Saturday Night Live About To Shut Down?

Saturday Night Live's post-production editors are going on strike in April, shutting down the show until NBC meets their demands.

By Chris Snellgrove | Published

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Whether you love it or hate it, Saturday Night Live has been a comedy institution for nearly half a century. This has given the show ample opportunity to make history regarding the entertainment industry (and the occasional beef with John Oliver). Now, though, Variety reports that SNL is making history in a different way: it is being hit by its first show-specific strike on behalf of the post-production editors, all of whom are prepared to go on strike beginning April 1.

We know little about the Saturday Night Live post-production editing team except that it comprises 12-20 people. The crux of their claims (and the reason behind the potential strike) is that this team is paid far below the industry standard for their work. And this isn’t standard across the board: while their colleagues make pay consistent with industry standards, the post-production editors only receive a fraction of the wages they should be paid.

Behind the scenes, these Saturday Night Live editors have been engaged in negotiations with NBC, but it appears these negotiations are going as well as Aubrey Plaza’s audition. While the network has proposed raising wages, their new wages are still far short of what these post-production editors could make by working on a union show. This is largely due to how the costs of living have increased so much that the increased wages proposed by NBC would be insufficient.

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Ryan Gosling on Saturday Night Live

Also at stake is the health coverage received by these Saturday Night Live post-production editors. The network has proposed a two-tiered health benefits package that would effectively provide inferior coverage to future hires as well as a “management right’s” clause that would let executives change rules and policies in the workplace and subcontract out work (a handy way to get around future issues with employees). Needless to say, the post-production editors don’t agree with these proposals, nor do they agree with the insufficient wage increase offered, so it looks like a strike may go into effect in early April that may indefinitely shut Saturday Night Live down.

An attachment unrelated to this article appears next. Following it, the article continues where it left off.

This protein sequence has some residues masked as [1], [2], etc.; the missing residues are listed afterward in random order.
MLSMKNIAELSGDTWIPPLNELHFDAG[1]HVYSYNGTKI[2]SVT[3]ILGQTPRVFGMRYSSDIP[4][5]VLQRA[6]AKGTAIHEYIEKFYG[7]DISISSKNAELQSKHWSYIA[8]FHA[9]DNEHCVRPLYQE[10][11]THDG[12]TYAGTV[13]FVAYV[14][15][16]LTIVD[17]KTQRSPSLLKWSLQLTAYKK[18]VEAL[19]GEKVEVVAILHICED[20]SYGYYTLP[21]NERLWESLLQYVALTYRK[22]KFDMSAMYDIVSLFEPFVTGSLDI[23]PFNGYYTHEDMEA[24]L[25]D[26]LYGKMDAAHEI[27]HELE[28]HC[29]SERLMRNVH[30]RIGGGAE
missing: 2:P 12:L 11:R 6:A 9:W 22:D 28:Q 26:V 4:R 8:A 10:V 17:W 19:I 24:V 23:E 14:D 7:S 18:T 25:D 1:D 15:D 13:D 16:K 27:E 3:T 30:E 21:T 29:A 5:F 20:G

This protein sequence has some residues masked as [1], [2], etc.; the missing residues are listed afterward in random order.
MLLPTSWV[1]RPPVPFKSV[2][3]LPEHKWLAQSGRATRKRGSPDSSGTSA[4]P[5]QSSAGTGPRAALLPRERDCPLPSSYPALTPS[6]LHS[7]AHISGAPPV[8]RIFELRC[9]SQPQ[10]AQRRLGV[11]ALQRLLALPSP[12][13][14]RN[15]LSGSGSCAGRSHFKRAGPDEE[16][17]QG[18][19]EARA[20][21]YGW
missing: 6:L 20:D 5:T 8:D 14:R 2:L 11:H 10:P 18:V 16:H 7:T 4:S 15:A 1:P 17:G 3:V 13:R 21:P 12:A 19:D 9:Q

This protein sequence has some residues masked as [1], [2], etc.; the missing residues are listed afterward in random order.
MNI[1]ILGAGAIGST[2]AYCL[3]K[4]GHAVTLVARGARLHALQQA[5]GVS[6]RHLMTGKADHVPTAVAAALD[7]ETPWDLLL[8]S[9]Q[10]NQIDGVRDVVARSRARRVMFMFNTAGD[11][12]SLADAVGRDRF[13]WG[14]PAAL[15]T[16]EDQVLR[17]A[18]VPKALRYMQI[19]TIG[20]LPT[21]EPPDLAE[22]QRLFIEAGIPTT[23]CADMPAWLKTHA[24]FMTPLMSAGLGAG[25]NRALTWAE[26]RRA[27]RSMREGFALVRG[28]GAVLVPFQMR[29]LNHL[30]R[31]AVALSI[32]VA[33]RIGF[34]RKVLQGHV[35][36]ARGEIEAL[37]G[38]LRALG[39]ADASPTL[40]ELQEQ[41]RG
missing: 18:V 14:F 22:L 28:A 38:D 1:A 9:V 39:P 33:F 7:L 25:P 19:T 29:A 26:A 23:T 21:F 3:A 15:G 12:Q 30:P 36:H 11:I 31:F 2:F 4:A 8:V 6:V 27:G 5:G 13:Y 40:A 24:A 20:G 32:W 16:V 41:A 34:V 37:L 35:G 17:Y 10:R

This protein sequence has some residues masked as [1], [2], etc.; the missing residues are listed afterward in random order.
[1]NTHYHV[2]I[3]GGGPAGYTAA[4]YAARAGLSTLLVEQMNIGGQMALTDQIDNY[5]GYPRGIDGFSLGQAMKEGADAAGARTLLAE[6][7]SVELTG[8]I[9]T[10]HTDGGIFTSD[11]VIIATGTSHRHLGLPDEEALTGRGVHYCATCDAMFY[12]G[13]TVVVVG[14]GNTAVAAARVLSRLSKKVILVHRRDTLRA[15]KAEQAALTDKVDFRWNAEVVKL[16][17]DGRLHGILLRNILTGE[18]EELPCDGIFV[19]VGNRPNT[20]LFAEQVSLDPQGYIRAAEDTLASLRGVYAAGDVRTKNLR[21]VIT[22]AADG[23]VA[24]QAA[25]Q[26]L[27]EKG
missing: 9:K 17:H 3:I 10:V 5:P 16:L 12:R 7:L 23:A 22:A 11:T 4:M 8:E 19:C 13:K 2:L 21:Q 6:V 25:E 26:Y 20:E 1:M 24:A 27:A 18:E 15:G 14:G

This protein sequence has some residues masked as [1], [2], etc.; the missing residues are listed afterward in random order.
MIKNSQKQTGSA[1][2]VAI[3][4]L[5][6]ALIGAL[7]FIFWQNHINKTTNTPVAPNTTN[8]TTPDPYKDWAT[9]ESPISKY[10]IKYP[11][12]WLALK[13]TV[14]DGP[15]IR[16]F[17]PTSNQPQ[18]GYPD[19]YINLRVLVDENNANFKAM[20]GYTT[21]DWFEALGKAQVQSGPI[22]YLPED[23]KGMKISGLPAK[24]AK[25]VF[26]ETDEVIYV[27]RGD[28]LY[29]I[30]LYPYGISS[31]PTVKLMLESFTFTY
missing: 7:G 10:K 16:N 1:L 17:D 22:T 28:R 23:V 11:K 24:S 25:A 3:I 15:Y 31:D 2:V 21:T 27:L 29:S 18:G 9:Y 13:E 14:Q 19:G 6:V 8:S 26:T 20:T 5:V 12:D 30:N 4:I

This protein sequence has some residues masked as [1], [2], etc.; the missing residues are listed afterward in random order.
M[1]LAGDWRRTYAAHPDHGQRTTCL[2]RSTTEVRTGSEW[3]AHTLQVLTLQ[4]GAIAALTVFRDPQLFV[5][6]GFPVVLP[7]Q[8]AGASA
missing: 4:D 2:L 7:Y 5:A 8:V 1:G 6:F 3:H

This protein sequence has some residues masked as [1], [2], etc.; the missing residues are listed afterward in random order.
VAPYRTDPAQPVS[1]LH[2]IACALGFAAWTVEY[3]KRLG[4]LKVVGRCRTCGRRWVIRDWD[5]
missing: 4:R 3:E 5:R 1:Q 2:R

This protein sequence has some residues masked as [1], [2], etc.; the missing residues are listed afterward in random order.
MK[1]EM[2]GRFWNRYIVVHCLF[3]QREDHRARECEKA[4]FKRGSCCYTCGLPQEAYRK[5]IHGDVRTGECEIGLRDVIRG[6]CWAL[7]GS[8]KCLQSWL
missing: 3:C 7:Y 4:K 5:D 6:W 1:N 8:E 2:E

The last thing NBC wants is for Saturday Night Live to shut down (they don’t need another Matt Lauer-level scandal), and the network hopes to reach an agreement with the editors involved sooner rather than later. Those editors, incidentally, have the full support of many on the crew who openly wear shirts saying “Contract Now” to work (the shirt is encouraging NBC to sign the contract proposed by the editors). And eagle-eyed viewers could see some of these shirts on crew members during the on-camera farewell at the end of the show broadcast on February 4 (the one with hilarious skits by Pedro Pascal).

Ultimately, while predicting the future is impossible, we think things are looking pretty good for the Saturday Night Live post-production editors. Not only do they have the power to shut down the show, but they have a network very eager to negotiate, and that same network must also be aware of how difficult it will be to hire future talent now that everyone knows how little NBC will pay them. But if April rolls around and a strike does happen, we hope the network realizes that exploiting employees like this is no laughing matter, especially once they start bleeding money they could have paid to their crew.